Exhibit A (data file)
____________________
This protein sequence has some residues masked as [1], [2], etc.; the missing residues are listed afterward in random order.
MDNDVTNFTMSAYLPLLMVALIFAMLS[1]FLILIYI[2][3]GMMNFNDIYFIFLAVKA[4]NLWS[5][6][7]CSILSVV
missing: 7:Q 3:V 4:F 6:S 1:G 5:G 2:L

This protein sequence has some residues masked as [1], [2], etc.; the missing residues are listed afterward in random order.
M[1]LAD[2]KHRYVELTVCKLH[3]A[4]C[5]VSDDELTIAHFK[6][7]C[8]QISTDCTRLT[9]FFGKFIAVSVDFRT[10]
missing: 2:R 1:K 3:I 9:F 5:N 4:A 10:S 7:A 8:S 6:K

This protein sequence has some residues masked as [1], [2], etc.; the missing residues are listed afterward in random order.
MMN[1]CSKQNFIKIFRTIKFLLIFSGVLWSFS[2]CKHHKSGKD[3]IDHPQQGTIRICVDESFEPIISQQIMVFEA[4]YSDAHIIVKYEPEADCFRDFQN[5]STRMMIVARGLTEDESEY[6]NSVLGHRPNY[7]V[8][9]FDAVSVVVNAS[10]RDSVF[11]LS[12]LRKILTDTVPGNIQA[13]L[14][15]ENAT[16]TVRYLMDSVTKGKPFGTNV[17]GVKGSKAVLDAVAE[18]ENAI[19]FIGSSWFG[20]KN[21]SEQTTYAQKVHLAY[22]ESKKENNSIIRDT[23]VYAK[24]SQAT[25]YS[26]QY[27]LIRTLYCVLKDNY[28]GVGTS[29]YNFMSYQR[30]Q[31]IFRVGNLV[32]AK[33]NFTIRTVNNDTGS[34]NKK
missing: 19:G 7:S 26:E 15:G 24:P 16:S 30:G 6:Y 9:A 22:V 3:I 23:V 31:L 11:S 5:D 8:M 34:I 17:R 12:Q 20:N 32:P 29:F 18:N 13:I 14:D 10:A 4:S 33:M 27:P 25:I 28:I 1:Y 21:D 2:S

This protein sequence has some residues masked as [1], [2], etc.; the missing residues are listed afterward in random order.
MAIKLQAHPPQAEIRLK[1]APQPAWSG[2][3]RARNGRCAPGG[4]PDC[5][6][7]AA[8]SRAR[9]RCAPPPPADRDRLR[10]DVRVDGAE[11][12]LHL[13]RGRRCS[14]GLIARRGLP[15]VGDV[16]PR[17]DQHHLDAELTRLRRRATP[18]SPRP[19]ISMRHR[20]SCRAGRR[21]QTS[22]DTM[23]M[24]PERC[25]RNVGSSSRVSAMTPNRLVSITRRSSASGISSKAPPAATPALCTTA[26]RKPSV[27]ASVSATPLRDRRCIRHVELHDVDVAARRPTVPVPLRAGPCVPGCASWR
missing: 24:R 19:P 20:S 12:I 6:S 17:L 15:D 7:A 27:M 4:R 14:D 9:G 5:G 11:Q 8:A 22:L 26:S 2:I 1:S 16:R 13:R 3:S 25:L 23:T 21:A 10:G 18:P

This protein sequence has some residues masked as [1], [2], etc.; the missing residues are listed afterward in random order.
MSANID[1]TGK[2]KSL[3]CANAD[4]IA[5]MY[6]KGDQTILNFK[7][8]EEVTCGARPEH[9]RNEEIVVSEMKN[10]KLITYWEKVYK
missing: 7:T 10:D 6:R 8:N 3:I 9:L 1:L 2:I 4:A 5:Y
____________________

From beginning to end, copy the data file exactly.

This protein sequence has some residues masked as [1], [2], etc.; the missing residues are listed afterward in random order.
MDNDVTNFTMSAYLPLLMVALIFAMLS[1]FLILIYI[2][3]GMMNFNDIYFIFLAVKA[4]NLWS[5][6][7]CSILSVV
missing: 7:Q 3:V 4:F 6:S 1:G 5:G 2:L

This protein sequence has some residues masked as [1], [2], etc.; the missing residues are listed afterward in random order.
M[1]LAD[2]KHRYVELTVCKLH[3]A[4]C[5]VSDDELTIAHFK[6][7]C[8]QISTDCTRLT[9]FFGKFIAVSVDFRT[10]
missing: 2:R 1:K 3:I 9:F 5:N 4:A 10:S 7:A 8:S 6:K

This protein sequence has some residues masked as [1], [2], etc.; the missing residues are listed afterward in random order.
MMN[1]CSKQNFIKIFRTIKFLLIFSGVLWSFS[2]CKHHKSGKD[3]IDHPQQGTIRICVDESFEPIISQQIMVFEA[4]YSDAHIIVKYEPEADCFRDFQN[5]STRMMIVARGLTEDESEY[6]NSVLGHRPNY[7]V[8][9]FDAVSVVVNAS[10]RDSVF[11]LS[12]LRKILTDTVPGNIQA[13]L[14][15]ENAT[16]TVRYLMDSVTKGKPFGTNV[17]GVKGSKAVLDAVAE[18]ENAI[19]FIGSSWFG[20]KN[21]SEQTTYAQKVHLAY[22]ESKKENNSIIRDT[23]VYAK[24]SQAT[25]YS[26]QY[27]LIRTLYCVLKDNY[28]GVGTS[29]YNFMSYQR[30]Q[31]IFRVGNLV[32]AK[33]NFTIRTVNNDTGS[34]NKK
missing: 19:G 7:S 26:E 15:G 24:P 16:S 30:G 6:Y 9:A 22:V 3:I 23:V 31:L 11:S 5:D 8:M 34:I 17:R 12:Q 20:N 32:P 29:F 18:N 13:I 14:D 10:A 4:S 33:M 27:P 25:I 28:I 1:Y 21:D 2:S

This protein sequence has some residues masked as [1], [2], etc.; the missing residues are listed afterward in random order.
MAIKLQAHPPQAEIRLK[1]APQPAWSG[2][3]RARNGRCAPGG[4]PDC[5][6][7]AA[8]SRAR[9]RCAPPPPADRDRLR[10]DVRVDGAE[11][12]LHL[13]RGRRCS[14]GLIARRGLP[15]VGDV[16]PR[17]DQHHLDAELTRLRRRATP[18]SPRP[19]ISMRHR[20]SCRAGRR[21]QTS[22]DTM[23]M[24]PERC[25]RNVGSSSRVSAMTPNRLVSITRRSSASGISSKAPPAATPALCTTA[26]RKPSV[27]ASVSATPLRDRRCIRHVELHDVDVAARRPTVPVPLRAGPCVPGCASWR
missing: 24:R 19:P 20:S 12:I 6:S 17:L 15:D 7:A 27:M 4:R 14:D 9:G 5:G 11:Q 8:A 22:L 26:S 2:I 1:S 16:R 13:R 3:S 25:L 23:T 21:A 10:G 18:P

This protein sequence has some residues masked as [1], [2], etc.; the missing residues are listed afterward in random order.
MSANID[1]TGK[2]KSL[3]CANAD[4]IA[5]MY[6]KGDQTILNFK[7][8]EEVTCGARPEH[9]RNEEIVVSEMKN[10]KLITYWEKVYK
missing: 7:T 10:D 6:R 8:N 3:I 9:L 1:L 2:I 4:A 5:Y